As a example, I will attempt a clumsy answer (obviously if I knew the answer, I wouldn’t have asked the question)

    A people can be taxed to a maximum value that results in a zero disposable income, for the average wage earner. From that point onward, spontaneous rioting in diverse locales commence. For the average wage-holder this corresponds to a 70% (WAG) of total income paid out in all taxes.

    Obviously, my above answer is not correct, so what is the actual economic theory? GK

    *******************************************************************************************

    As davidmhoffer says at 09.57pm there is no magic number, but I think that the frog analogy is incorrect (if amusingly true).

    Surely the point at which the revolution starts is when the general population does not have sufficient money to subsist (buy food and shelter for themselves and family). So it depends on general incomes and food prices.

    Think Egypt, Morocco, Algeria, Libya, Syria et al.

  111. As many of our moms in the US used to say on trips when we asked if we were almost there yet, “every time the wheels go round, we get a little closer.” I’m afraid to ask, but closer to what?

  112. Dave Springer says on August 14, 2011 at 6:30 am

    If you carry a cell phone around with you the government already knows where you go and when. It’s easy enough to do by triangulation with cell towers …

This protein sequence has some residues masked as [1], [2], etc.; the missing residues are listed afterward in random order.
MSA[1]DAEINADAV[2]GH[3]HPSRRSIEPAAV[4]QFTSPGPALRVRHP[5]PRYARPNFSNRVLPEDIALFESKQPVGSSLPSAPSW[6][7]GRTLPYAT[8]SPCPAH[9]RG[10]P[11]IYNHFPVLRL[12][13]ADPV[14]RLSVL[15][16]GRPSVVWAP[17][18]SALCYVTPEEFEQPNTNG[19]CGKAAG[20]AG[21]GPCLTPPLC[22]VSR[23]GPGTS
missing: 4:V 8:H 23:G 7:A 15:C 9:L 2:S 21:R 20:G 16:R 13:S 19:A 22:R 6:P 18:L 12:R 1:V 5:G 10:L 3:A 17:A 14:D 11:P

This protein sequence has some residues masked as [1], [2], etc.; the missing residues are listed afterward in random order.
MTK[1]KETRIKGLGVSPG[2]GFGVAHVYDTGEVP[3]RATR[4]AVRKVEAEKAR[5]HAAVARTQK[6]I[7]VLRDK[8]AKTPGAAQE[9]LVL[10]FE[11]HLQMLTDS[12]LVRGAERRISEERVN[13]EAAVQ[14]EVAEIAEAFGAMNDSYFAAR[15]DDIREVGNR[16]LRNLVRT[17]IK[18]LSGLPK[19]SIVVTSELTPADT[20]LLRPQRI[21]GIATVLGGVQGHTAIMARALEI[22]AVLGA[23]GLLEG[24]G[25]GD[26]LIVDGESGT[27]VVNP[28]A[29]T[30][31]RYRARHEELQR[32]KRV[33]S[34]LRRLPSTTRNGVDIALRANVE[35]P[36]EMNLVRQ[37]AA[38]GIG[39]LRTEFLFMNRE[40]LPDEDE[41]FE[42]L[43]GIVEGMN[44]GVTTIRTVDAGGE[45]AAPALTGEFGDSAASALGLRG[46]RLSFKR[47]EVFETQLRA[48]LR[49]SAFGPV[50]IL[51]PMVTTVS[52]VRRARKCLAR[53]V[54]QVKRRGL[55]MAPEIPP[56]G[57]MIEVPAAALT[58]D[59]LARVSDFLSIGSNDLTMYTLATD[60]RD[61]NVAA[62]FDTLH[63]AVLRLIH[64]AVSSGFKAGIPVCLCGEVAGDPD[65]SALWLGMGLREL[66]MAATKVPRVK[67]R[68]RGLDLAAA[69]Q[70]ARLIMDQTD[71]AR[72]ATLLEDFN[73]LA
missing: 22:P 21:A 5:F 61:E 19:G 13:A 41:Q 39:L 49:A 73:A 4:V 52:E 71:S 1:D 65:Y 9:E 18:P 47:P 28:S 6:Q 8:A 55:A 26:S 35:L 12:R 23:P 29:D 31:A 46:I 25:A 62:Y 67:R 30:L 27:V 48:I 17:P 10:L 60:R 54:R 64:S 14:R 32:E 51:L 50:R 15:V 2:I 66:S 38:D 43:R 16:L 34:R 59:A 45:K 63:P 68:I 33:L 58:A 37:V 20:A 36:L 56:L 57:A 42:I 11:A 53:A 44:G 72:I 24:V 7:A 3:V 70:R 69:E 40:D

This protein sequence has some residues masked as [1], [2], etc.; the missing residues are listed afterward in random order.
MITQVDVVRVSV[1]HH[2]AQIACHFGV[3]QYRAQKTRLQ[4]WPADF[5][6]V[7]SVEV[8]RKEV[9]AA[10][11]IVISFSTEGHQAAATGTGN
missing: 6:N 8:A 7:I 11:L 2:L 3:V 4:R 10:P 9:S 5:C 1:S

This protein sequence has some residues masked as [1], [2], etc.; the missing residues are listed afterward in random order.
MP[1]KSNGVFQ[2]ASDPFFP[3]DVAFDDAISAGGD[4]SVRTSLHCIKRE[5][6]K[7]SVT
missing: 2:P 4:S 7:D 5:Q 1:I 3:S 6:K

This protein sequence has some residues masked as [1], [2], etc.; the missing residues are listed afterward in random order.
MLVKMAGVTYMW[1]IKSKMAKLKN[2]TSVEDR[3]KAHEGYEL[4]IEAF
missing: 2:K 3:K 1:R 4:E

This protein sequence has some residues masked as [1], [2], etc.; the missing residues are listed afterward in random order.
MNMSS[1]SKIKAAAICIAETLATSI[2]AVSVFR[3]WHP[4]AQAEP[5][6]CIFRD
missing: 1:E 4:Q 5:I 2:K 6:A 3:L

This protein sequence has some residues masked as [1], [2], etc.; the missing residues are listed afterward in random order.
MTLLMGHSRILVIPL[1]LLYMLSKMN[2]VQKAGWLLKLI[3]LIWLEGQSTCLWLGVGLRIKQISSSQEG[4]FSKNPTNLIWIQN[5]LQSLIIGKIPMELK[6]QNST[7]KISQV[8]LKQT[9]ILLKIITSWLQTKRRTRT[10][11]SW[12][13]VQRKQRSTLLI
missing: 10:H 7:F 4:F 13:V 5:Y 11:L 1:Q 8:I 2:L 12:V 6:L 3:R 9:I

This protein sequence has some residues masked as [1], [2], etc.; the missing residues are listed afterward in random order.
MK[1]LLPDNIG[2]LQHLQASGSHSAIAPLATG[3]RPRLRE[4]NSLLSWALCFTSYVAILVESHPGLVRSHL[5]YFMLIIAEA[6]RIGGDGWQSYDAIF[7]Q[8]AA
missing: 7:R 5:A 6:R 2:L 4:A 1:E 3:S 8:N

Hmmm … not quite; please name for me the technique used (e.g. TDOA, incoming angle as determined by Adcock array techniques, ping ‘ranging’ etc.), or this falls in the category of spurious assertion or pure speculation; DFing (direction finding) isn’t as easy as most make it out to be (embedded GPS in phones being a different matter) and requires non-insignificant infrastructure support H/W and S/W if embedded GPS isn’t used (part of the location-based suite of services found in cellular nowadays) …

    On top of that, the whole concept of ‘cellular’ is a single serving site for a given terrestrial area to be covered; the assumption that two (or possibly more) sites can render adequate coverage of a given area then becomes absurd; economics governs this as implemented by the engineering dept. On top of that, DF at 900 or 1900 MHz in an urban area results in multitude of signals owing to multiple paths from handset to site owing to a plethora of man-made reflectors found in the field; from light poles to power poles (each power pole employs a copper ground wire running the length) to man-made structures (buildings et al) result in a LOT of false bearings to target; I would suggest a ‘fox hunt’ (hidden transmitter hunt) put on by you local Ham repeater club some Saturday evening to experience these effects if you can’t take my word for it …

    Ham fox hunts:

    http://www.google.com/search?client=opera&rls=en&q=ham+fox+hunt&sourceid=opera&ie=utf-8&oe=utf-8&channel=suggest

    .